If you knew today would be the last day of your life, how would you live it?
Many might imagine themselves emptying their bank accounts, splurging on an over-the-top dinner and night of frivolity in a last grasp at indulgence. Others possibly envision doing something taboo because they wouldn’t be around to suffer the consequences. Many see themselves scrambling to check off items on their “bucket lists.”
I think these are fantasies. Daydreams. In fact, I believe most of us actually would spend our final 24 hours with just a little bit more of what we already have. A little more love. A little more time spent with friends. A little more family. I don’t think we would change much. We probably would call everyone we cared about and tell them, “I love you.”
Hospice care offers us this closure.
I am so blessed to be working here at JourneyCare. My first two months have been filled with one amazing day after another. I am humbled by the heartfelt work I have seen firsthand and I am so proud and thankful for everything I have experienced thus far.
I joined JourneyCare in December, 2015, as Senior Director of Service Excellence. In this role, I’m collaborating with virtually every aspect of the organization; with a focus on developing a culture filled with programs and values and a walk-of-life that prepares us to deliver service excellence filled with magic moments.
We all have unique journeys to share that somehow guide us to where we are today.
The CBS Sunday Morning show featured Dennis and Maggie's story this Sunday, Valentine’s Day.
“No thank you,” I told Cathy Fine, a bereavement counselor from JourneyCare, “I have no interest in counseling. I’m a trained social worker who has helped many others deal with loss and I certainly can handle mine.” I informed Cathy that I knew what to expect in the stages of grief and that I had my adult children to comfort me. I didn’t need anything else. I couldn’t have been more wrong.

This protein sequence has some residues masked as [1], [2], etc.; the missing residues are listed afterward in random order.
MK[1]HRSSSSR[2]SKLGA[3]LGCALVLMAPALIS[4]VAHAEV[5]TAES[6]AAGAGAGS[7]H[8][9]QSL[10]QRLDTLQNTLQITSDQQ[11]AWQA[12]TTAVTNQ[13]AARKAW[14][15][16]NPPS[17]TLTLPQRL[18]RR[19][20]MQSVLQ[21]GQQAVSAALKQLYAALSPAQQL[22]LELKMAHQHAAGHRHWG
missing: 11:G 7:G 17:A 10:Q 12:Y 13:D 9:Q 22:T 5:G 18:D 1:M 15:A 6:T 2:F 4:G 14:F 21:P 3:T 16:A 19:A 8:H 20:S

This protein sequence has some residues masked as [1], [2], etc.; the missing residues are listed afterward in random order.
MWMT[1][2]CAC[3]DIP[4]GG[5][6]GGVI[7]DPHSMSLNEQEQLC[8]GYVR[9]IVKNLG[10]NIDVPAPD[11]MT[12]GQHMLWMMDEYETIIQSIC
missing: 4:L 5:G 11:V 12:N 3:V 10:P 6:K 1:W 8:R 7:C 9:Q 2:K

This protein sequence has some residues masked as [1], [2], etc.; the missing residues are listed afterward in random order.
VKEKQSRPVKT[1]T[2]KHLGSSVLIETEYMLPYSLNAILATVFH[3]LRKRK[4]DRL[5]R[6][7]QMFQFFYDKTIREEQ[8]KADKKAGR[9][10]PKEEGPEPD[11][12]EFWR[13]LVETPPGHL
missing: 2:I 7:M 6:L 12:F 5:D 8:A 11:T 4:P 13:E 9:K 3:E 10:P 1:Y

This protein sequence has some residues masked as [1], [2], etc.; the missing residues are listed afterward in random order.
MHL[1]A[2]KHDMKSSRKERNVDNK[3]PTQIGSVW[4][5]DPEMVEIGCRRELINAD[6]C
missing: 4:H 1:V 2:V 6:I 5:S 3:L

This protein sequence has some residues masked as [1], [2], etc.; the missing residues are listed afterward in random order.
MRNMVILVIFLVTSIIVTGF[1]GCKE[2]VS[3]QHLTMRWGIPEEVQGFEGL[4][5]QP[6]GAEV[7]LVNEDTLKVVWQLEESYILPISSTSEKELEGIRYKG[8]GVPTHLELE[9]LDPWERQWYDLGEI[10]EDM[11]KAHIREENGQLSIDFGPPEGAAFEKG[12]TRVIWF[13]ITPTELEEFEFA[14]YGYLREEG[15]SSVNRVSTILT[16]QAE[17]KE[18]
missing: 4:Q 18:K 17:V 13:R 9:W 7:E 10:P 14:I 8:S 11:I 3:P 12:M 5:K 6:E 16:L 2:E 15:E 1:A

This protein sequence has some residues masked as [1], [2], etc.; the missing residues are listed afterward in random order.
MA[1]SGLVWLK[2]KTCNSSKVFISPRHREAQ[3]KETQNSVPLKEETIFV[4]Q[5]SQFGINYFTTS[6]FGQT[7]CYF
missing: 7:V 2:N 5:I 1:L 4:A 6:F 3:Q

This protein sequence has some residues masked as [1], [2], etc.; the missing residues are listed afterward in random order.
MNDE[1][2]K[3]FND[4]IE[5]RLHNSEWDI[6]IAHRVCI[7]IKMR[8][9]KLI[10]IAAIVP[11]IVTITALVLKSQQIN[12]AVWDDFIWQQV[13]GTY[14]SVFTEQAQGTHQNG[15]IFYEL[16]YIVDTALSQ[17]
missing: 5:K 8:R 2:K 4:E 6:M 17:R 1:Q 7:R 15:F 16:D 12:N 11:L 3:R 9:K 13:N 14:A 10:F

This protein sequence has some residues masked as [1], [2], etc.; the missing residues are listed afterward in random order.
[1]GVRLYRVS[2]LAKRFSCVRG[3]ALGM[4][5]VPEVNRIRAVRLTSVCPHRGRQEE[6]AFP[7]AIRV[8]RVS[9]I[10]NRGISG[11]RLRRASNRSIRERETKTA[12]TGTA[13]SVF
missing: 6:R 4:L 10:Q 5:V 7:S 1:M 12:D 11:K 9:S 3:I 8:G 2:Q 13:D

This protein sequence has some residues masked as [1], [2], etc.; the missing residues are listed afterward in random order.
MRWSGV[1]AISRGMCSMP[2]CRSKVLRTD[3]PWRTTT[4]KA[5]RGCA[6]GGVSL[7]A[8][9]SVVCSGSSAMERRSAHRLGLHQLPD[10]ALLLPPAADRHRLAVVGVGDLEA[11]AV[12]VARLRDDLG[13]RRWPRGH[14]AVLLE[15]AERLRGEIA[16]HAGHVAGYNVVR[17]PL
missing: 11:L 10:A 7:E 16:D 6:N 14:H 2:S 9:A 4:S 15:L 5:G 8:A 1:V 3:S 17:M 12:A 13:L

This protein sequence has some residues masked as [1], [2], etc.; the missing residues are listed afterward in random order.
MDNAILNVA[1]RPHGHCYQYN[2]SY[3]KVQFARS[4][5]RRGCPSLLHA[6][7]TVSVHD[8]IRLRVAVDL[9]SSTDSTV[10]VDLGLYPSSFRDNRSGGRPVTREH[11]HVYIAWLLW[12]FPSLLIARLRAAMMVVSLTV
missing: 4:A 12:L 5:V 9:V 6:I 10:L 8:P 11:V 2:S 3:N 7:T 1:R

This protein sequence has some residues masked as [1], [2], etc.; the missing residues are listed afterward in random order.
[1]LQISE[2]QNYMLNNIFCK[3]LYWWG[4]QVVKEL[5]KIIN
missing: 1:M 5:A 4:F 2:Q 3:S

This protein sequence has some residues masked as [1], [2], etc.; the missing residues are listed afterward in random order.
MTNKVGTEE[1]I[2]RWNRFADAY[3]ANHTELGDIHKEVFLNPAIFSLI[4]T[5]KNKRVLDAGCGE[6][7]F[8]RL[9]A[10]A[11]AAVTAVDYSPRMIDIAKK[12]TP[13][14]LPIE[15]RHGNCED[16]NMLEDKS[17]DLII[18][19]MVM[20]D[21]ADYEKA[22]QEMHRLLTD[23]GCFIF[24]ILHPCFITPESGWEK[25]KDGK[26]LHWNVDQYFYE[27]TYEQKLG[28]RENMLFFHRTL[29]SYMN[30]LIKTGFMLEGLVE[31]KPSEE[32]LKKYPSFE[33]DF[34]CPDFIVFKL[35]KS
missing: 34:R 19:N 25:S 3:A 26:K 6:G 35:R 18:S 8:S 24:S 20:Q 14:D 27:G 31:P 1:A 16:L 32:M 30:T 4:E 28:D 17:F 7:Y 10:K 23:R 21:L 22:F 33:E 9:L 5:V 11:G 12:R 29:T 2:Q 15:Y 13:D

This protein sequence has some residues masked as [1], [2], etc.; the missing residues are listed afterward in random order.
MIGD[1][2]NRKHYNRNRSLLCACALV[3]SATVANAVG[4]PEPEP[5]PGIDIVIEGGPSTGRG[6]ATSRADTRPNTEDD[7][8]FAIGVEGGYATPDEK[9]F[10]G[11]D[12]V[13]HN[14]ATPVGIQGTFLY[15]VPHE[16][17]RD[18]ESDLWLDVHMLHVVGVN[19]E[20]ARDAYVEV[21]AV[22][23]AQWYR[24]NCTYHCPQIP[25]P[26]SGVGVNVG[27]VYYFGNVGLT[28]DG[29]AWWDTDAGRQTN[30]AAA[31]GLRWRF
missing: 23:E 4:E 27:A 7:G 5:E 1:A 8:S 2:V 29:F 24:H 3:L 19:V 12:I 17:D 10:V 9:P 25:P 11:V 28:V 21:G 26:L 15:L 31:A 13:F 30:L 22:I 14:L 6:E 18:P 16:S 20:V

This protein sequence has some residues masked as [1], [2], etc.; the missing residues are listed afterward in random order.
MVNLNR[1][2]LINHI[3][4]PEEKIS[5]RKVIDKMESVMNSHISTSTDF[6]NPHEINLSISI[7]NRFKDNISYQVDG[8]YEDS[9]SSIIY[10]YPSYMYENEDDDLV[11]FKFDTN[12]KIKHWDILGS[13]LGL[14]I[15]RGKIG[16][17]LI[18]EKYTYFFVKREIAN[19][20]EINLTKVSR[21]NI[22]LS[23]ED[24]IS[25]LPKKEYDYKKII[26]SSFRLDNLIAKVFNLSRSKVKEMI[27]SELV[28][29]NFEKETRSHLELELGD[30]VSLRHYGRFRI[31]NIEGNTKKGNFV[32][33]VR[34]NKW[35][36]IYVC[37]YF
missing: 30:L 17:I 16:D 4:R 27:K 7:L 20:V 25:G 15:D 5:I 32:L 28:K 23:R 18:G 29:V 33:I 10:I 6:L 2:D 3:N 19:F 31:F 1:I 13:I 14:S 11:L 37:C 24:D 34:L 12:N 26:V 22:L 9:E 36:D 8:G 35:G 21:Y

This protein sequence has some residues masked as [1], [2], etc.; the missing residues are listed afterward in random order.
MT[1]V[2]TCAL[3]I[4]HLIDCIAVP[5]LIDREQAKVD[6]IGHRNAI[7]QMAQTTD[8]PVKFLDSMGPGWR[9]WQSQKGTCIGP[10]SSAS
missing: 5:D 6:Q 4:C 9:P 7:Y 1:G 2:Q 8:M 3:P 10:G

My wife, Maggie, died in our home after three weeks of hospice care. We had been married for 41 years, 2 months, 20 days, 9 hours, and 50 minutes and we were blessed with four children and seven grandchildren. When Maggie’s life ended, my life stopped.
It’s clear to see that the nurses, doctors, certified nursing assistants and volunteers at JourneyCare are dedicated to patients and their families.
After all, these staff members provide outstanding care for them face-to-face every day.
But so many of us behind the scenes are equally passionate about hospice and palliative care and help in our own ways – whether it’s by working to keep our Hospice CareCenters and offices beautiful, managing administrative responsibilities, or by raising funds to help patients with limited means.
In our case, we in the JourneyCare Marketing Communications department are committed to spreading the word about hospice care and palliative care so that everyone in need can easily find us. We believe everyone should know how to access this supportive care while facing a serious illness. And we love sharing touching stories from our patients and families, since we know that hearing about those who have “been there” can often help someone access care sooner.